1956 to 1963 was the period that saw the era of second generation computers. When it comes to the second generation computer there was one huge improvement. We earlier mentioned that circuits for the first generation computer were driven by vacuum tubes. In this era the transistor came in to take the role of the vacuum tubes. This led to improvements in energy consumption and also performance in terms of speed.

Overheating was still an issue here despite the improvements. Second generation computers employed the use of what was called assembly languages. In short, programming them was no longer just strictly based on binary. The use of mnemonics in programming was beginning to pick up momentum here. Examples of second generation computers are the IBM 7094, CDC 1604, and UNIVAC 1108.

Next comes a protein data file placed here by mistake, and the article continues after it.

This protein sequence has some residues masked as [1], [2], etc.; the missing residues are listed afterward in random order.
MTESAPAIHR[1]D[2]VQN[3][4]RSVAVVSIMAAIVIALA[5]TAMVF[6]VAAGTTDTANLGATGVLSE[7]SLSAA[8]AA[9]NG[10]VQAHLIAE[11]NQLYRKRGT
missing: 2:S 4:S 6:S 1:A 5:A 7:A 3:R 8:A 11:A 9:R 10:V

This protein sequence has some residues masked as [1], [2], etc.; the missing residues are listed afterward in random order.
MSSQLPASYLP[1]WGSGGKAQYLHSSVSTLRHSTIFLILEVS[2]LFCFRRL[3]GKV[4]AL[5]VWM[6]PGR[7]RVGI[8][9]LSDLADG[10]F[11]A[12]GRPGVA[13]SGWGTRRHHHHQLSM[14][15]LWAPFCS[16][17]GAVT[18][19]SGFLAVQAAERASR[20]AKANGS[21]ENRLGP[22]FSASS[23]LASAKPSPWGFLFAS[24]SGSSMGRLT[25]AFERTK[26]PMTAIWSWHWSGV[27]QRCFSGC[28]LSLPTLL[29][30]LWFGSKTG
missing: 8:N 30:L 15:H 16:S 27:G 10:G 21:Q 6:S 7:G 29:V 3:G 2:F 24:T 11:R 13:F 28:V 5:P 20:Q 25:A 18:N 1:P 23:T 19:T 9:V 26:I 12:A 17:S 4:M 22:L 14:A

Third Generation of Computers

This generation was from 1964 to 1971. With third generation computers came in some interesting changes. One of the key changes was the coming in of integrated circuits. It was Robert Noyce and Jack Kilby who came up with the innovation of integrated circuits during the 1950s. This was all thanks to the fact that transistors had been engineered in such a way that they could be very small. Integrated circuits are still at the core of what computers are in this day and age. Just as speed was stepped in for the second generation computers, it was further stepped up here. Size was markedly improved here because computers became way smaller in size and footprint. The present setup of the computer as it is today started taking shape during this third generation. The idea of having input and output devices along with an operating system was not available for the previous generations. This all came along for the third generation computer. Examples of third generations of computers are the IBM-360 series, IBM-370/168 and TDC-316.

 

Fourth Generation of Computers